November 25, 2014

Medina
Cloudy
38°F

AUDIO: President Obama on stage in Strongsville

President Barack Obama has wrapped up his speech at a recreation and senior center in Strongsville to rousing applause after being introduced by Connie Anderson, the sister of Natoma Canfield of Medina, who wrote the president she gave up her health insurance after it rose to $8,500 a year.

Obama gave Anderson a hug and kiss and thanked her and her family, adding that it’s not easy to share such a personal story.

In his introduction Obama thanked U.S. Sen. Sherrod Brown for his work on health care and received a huge response from the crowd.

Listen to The CT’s Bruce Bishop talk to Medina Gazette reporter Maria Kacik about what the scene looks like:

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Listen to Kacik’s interview with U.S. Rep. Betty Sutton:

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As the president discussed health care, perhaps a sign of the need for it was unfolding around him. Within minutes of Obama taking the stage, two elderly people in the crowd had collapsed and had to be removed by security. According to the CT’s Bruce Bishop, the crowd was packed in, and many people had been standing for about three hours.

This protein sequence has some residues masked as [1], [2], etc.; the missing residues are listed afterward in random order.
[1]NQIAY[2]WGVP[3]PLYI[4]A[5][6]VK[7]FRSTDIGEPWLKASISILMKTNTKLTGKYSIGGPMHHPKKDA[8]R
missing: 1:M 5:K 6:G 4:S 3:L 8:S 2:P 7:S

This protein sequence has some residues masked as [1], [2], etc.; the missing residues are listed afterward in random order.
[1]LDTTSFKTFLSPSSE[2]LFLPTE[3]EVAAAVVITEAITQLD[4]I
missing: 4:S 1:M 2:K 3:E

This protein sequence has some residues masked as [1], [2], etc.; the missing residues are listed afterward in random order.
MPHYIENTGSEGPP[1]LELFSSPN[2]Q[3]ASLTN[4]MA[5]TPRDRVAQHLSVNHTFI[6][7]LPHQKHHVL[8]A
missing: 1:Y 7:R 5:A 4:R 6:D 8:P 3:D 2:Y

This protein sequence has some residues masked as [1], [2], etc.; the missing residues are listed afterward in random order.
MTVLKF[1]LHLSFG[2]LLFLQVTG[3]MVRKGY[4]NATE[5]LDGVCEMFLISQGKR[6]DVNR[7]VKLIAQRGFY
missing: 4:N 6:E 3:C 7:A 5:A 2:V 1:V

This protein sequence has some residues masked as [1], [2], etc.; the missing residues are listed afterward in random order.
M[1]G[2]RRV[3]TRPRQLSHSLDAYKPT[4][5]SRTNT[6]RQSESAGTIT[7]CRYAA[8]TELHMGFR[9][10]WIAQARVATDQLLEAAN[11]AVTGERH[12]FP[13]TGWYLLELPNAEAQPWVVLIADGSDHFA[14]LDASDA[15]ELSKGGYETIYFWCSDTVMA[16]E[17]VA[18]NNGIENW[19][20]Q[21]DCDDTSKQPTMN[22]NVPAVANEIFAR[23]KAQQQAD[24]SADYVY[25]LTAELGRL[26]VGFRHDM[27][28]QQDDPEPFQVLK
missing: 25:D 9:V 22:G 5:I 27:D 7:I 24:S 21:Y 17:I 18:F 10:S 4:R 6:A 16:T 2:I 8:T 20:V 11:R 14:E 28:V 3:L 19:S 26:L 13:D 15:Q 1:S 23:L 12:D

Health care was very much on the minds of the standing-room only crowd as they waited for Obama to arrive.

Obama supporters were chanting back and forth, “What do we want?” “Health care!” “When do we want it?” “Now!”

Carmen Shot of North Ridgeville seemed to be the lone dissenter among those in attendance. Shot, whose son recently returned from serving overseas, said she was against “socialized health care” and that she wanted the president to listen to the American people as a whole and not to follow his own agenda.

Listen to Shot talk about her stance on health care:

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Other protesters were lined up this morning along Royalton Road in Strongsville to protest everything from health-care reform to spending policies.

President Barack Obama is set to arrive about 1 p.m. as he tries to drum up more support for his health insurance overhaul.

Obama originally planned the trip after receiving a letter from cancer patient Natoma Canfield of Medina, who wrote the president she gave up her health insurance after it rose to $8,500 a year. Canfield’s sister, Connie Anderson, is scheduled to introduce the president at the event.

After the event, Obama will return to Washington for afternoon meetings in the Oval Office with senior advisers.Oth